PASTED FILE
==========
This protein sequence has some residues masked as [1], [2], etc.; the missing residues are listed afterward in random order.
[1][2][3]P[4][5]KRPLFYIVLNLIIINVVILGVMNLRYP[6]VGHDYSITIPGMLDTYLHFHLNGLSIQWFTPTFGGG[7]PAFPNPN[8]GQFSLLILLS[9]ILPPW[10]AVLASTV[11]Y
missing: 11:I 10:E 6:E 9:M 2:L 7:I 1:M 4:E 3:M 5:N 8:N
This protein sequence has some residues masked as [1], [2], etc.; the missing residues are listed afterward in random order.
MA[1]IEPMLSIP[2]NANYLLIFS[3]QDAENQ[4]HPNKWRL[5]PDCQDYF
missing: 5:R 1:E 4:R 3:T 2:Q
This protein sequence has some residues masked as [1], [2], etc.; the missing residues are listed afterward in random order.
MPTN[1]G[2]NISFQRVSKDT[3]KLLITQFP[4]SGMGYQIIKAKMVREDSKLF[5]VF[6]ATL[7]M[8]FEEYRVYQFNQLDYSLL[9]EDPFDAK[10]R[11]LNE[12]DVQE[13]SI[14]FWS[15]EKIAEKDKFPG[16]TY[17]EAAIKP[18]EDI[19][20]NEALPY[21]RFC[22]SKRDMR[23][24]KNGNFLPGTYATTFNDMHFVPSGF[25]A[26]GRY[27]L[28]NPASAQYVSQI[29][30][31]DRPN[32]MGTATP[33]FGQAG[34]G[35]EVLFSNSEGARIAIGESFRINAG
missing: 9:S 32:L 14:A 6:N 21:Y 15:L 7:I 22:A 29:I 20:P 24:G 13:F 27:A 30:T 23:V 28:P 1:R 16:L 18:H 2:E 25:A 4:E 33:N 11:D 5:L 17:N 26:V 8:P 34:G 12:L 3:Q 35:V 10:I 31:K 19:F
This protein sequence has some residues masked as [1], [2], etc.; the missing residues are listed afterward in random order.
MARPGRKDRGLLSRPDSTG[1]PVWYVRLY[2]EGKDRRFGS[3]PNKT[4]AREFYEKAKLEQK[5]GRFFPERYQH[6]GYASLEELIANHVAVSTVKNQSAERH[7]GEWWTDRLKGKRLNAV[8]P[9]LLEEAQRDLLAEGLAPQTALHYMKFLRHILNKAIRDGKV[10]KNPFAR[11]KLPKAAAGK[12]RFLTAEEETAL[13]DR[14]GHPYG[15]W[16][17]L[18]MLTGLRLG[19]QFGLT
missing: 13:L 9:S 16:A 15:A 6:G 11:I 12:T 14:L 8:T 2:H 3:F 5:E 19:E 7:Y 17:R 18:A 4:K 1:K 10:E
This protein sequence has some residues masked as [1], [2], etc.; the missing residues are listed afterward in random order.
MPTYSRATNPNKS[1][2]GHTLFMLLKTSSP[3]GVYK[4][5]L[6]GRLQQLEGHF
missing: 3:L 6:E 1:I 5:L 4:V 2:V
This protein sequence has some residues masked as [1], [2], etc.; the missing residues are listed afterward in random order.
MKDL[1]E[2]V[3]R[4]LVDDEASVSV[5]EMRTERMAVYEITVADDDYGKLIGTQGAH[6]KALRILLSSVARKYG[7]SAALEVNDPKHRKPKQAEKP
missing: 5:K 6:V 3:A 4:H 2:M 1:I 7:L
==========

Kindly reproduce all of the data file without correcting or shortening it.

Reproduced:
This protein sequence has some residues masked as [1], [2], etc.; the missing residues are listed afterward in random order.
[1][2][3]P[4][5]KRPLFYIVLNLIIINVVILGVMNLRYP[6]VGHDYSITIPGMLDTYLHFHLNGLSIQWFTPTFGGG[7]PAFPNPN[8]GQFSLLILLS[9]ILPPW[10]AVLASTV[11]Y
missing: 11:I 10:E 6:E 9:M 2:L 7:I 1:M 4:E 3:M 5:N 8:N
This protein sequence has some residues masked as [1], [2], etc.; the missing residues are listed afterward in random order.
MA[1]IEPMLSIP[2]NANYLLIFS[3]QDAENQ[4]HPNKWRL[5]PDCQDYF
missing: 5:R 1:E 4:R 3:T 2:Q
This protein sequence has some residues masked as [1], [2], etc.; the missing residues are listed afterward in random order.
MPTN[1]G[2]NISFQRVSKDT[3]KLLITQFP[4]SGMGYQIIKAKMVREDSKLF[5]VF[6]ATL[7]M[8]FEEYRVYQFNQLDYSLL[9]EDPFDAK[10]R[11]LNE[12]DVQE[13]SI[14]FWS[15]EKIAEKDKFPG[16]TY[17]EAAIKP[18]EDI[19][20]NEALPY[21]RFC[22]SKRDMR[23][24]KNGNFLPGTYATTFNDMHFVPSGF[25]A[26]GRY[27]L[28]NPASAQYVSQI[29][30][31]DRPN[32]MGTATP[33]FGQAG[34]G[35]EVLFSNSEGARIAIGESFRINAG
missing: 9:S 32:L 14:A 6:N 21:Y 15:L 7:I 22:A 29:I 20:P 24:G 13:F 27:A 30:T 23:V 28:P 1:R 16:L 18:H 2:E 25:A 4:E 33:N 11:D 5:L 17:N 26:V 8:P 34:G 12:L 3:Q 35:V 10:I 31:K 19:F
This protein sequence has some residues masked as [1], [2], etc.; the missing residues are listed afterward in random order.
MARPGRKDRGLLSRPDSTG[1]PVWYVRLY[2]EGKDRRFGS[3]PNKT[4]AREFYEKAKLEQK[5]GRFFPERYQH[6]GYASLEELIANHVAVSTVKNQSAERH[7]GEWWTDRLKGKRLNAV[8]P[9]LLEEAQRDLLAEGLAPQTALHYMKFLRHILNKAIRDGKV[10]KNPFAR[11]KLPKAAAGK[12]RFLTAEEETAL[13]DR[14]GHPYG[15]W[16][17]L[18]MLTGLRLG[19]QFGLT
missing: 13:L 9:S 16:A 15:A 6:G 11:I 12:T 14:L 8:T 2:H 3:F 5:E 19:E 7:Y 17:R 18:A 4:K 1:K 10:E
This protein sequence has some residues masked as [1], [2], etc.; the missing residues are listed afterward in random order.
MPTYSRATNPNKS[1][2]GHTLFMLLKTSSP[3]GVYK[4][5]L[6]GRLQQLEGHF
missing: 3:L 6:E 1:I 5:L 4:V 2:V
This protein sequence has some residues masked as [1], [2], etc.; the missing residues are listed afterward in random order.
MKDL[1]E[2]V[3]R[4]LVDDEASVSV[5]EMRTERMAVYEITVADDDYGKLIGTQGAH[6]KALRILLSSVARKYG[7]SAALEVNDPKHRKPKQAEKP
missing: 5:K 6:V 3:A 4:H 2:M 1:I 7:L